I want to talk about how I know. I have to confess, and I hope I don’t offend anybody. But I spent my twenties in a drug-infested den of debauchery and sin: Yale University. And I saw more drugs being used by young people at Yale than I ever saw in a housing project. I saw more young people at Yale breaking the rules, breaking the law, than I ever saw in a housing project. And yet, none of my classmates went to prison. None of my classmates even saw a police officer. At worst, they went to rehab or to France. And then they came back, and they didn’t get second chances. They got third, fourth, fifth, twenty-fifth chances.

And now those people are out there doing well in their lives. And yet, a few blocks away, in the housing projects of New Haven, kids the same age within eye sight of each other, doing fewer drugs, went to prison by the thousands. And nobody thought that was odd. Nobody thought that was strange. And yet, now when those same people try to come back home and get jobs, they’re branded ‘drug felons,’ and won’t be hired by the same people who were using drugs when they were that age.

Now I don’t mean to shock any parents; we might have some non violent drug offenders right here. So, don’t raise your hand, your mama’s here. But you have an opportunity as a first generation coming off of the college campuses, knowing the ills and the evils of mass incarceration, to do something about it. To hire people, to work with people, to give scholarships to people, to give second chances to people who really never had a good first chance.

And if you’re going to make a difference, though, you’re going to have to work with people who don’t agree with you on your philosophy. I have in the past few years been able to pass 18 criminal justice reform bills on a bipartisan basis in red states, in purple states and in blue states, bringing freedom and dignity to people who’ve been left out and spat on and had their lives ruined for too long. We’ve been able to pass bills.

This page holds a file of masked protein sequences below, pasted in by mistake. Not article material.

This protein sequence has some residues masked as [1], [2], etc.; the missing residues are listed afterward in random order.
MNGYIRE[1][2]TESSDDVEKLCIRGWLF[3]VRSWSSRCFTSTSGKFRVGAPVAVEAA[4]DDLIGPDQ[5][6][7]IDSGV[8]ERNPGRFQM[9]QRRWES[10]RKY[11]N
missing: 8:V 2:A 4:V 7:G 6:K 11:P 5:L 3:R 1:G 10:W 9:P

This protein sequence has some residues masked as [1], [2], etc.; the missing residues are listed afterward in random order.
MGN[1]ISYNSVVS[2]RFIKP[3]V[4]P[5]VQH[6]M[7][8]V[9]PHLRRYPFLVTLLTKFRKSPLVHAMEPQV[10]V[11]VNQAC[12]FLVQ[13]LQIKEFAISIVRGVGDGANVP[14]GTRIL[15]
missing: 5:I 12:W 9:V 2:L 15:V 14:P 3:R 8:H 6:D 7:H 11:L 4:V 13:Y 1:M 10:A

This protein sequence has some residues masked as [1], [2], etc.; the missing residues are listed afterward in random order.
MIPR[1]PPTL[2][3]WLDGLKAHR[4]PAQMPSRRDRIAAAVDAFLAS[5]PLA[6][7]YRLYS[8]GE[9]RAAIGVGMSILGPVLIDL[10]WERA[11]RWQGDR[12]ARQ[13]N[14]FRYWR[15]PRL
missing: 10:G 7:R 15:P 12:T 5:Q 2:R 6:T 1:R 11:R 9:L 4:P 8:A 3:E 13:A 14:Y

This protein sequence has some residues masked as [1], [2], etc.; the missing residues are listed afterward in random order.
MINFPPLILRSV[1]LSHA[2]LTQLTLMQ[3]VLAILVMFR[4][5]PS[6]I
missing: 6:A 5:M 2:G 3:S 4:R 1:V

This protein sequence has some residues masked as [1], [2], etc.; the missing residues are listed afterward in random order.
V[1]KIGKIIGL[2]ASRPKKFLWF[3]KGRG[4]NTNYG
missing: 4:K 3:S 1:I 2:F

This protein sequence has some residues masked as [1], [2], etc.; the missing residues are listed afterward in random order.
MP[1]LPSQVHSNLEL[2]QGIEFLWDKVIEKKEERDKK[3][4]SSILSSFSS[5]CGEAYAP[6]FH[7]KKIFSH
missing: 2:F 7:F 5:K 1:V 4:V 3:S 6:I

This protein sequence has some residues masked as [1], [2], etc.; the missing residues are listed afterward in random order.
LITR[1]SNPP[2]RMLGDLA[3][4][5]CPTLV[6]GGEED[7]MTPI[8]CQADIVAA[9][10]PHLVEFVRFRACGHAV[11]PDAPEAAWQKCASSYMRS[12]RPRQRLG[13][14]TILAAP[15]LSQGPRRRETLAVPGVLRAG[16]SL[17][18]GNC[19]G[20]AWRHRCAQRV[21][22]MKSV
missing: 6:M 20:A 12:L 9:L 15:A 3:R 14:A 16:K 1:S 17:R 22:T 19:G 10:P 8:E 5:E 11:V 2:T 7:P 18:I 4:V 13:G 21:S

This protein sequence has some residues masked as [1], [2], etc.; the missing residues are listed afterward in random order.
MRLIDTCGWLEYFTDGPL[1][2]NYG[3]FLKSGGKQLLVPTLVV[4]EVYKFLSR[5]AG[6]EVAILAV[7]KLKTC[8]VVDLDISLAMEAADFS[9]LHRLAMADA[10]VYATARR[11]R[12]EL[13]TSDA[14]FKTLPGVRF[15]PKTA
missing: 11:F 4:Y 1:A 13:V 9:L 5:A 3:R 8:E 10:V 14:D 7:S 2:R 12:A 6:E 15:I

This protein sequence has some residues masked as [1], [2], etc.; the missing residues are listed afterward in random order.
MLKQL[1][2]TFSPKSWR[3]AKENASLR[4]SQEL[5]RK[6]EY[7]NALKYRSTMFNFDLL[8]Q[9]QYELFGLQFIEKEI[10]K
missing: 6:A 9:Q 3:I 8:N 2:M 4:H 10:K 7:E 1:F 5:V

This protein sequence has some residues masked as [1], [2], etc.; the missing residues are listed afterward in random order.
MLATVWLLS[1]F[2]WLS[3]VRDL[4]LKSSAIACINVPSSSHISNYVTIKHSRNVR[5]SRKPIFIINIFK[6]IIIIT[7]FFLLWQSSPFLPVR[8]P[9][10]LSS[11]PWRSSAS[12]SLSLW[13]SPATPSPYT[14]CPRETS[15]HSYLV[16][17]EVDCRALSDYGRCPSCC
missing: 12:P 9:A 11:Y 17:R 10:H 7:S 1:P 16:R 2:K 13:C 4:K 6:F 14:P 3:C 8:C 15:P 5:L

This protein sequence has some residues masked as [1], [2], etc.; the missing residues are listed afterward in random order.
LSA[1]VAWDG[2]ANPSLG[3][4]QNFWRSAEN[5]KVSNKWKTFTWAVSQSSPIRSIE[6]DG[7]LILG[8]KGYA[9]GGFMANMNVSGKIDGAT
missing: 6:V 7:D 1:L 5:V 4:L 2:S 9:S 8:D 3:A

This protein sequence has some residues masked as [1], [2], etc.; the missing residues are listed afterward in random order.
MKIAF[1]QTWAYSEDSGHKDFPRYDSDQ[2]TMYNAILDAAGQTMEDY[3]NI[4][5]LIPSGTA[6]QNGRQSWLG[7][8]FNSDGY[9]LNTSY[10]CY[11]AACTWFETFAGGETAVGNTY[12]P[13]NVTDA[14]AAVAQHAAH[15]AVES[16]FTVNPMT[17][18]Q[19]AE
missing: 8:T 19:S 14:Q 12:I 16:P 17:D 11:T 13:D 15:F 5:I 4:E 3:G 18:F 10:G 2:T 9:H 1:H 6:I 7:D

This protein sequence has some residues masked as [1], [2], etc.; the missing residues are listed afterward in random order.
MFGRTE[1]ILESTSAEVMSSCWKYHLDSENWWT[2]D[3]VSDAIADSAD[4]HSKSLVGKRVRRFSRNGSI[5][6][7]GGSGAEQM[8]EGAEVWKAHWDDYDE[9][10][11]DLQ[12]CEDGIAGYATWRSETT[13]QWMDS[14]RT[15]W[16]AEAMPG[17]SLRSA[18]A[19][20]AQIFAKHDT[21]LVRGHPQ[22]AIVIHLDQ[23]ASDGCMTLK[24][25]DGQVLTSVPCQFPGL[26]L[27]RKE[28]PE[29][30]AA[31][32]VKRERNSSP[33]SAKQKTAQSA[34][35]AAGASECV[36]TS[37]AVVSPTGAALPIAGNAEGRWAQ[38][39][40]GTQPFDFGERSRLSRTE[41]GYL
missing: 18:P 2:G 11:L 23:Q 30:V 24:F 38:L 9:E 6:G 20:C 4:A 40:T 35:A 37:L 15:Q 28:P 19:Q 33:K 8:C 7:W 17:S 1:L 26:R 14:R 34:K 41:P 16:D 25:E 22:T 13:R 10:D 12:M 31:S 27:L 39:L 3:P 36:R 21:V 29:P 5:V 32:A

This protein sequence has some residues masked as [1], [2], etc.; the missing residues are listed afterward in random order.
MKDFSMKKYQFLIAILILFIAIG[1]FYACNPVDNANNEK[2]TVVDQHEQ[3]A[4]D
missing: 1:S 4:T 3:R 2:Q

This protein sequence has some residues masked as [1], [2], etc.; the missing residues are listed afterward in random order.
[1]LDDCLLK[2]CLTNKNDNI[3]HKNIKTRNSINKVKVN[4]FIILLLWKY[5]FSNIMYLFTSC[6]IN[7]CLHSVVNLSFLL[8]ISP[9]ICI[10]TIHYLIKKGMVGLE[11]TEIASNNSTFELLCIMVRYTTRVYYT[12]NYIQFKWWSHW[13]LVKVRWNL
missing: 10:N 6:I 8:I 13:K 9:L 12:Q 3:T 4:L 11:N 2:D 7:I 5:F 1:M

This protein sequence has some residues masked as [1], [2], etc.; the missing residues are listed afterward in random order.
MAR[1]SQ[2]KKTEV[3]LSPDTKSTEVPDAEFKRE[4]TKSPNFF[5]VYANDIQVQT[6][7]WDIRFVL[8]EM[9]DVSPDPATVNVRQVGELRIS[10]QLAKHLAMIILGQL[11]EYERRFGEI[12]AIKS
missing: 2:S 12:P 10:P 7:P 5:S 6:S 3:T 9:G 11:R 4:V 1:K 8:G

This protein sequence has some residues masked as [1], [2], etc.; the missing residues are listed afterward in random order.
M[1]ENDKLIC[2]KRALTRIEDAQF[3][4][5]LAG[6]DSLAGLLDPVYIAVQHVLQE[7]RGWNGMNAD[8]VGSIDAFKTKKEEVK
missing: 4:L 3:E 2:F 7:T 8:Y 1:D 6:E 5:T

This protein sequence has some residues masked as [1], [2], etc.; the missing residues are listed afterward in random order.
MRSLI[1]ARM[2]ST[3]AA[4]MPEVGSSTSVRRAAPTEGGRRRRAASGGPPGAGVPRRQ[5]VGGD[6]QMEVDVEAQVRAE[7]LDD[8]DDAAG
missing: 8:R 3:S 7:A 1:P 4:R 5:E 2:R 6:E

And you say well, Van, how was that possible? How did you convince red states, Republicans, to become liberals like you? Did you put something in their water, I mean how did you do that? And what I want to say to you is, if you are a Progressive, or if you know any, when you start dealing with people at the very bottom, they don’t care what political party you’re in. They don’t care what philosophy you hold.

I’ve never been into a prison, and I’ve been into hundreds, where somebody came up to me and said, ‘Van Jones, help me, I want to be able to go home and see my family. I’m wrongly convicted, I need a second chance. Help me, please get me out of here, but whatever you do, Van, don’t talk to any Republicans.’ I’ve never heard that from anybody locked up.

What I’ve heard is that people need help, and they’ll take it from where they can get it. They’ll take it from wherever they get it. And what I’ve learned is something very good, which is I don’t have to have my conservative friends stop being conservative for them to do good. And they don’t have to have me stop being liberal for me to do good. That there are conservatives in our country who, on their own basis, don’t want to see us spending money on a big, failed government bureaucracy that hurts people and doesn’t make the country any better. And for their own conservative reasons, don’t want to waste that money. For their own conservative reasons, don’t want to see liberties gobbled up for people just because they’re poor. For their own conservative reasons, some of them are Christian, and they want to see second chances and redemption for people.

And so, we’ve been able to come together. I’m as liberal as I ever was, my friend Newt Gingrich is as conservative as he ever was. But we were able to come together and get an overwhelming level of support last year in Congress for criminal justice reform. And Donald Trump signed a criminal justice reform bill that will this year alone have 25,000 people with fewer sentences, 4,000 people coming home from federal prison, and 100% of women behind bars no longer brutalized and shackled when they’re giving birth to babies. Dignity for incarcerated women, signed overwhelmingly in this Congress last year. That’s what’s possible when we start at the bottom. That’s what’s possible when we put the needs of real people at bottom first.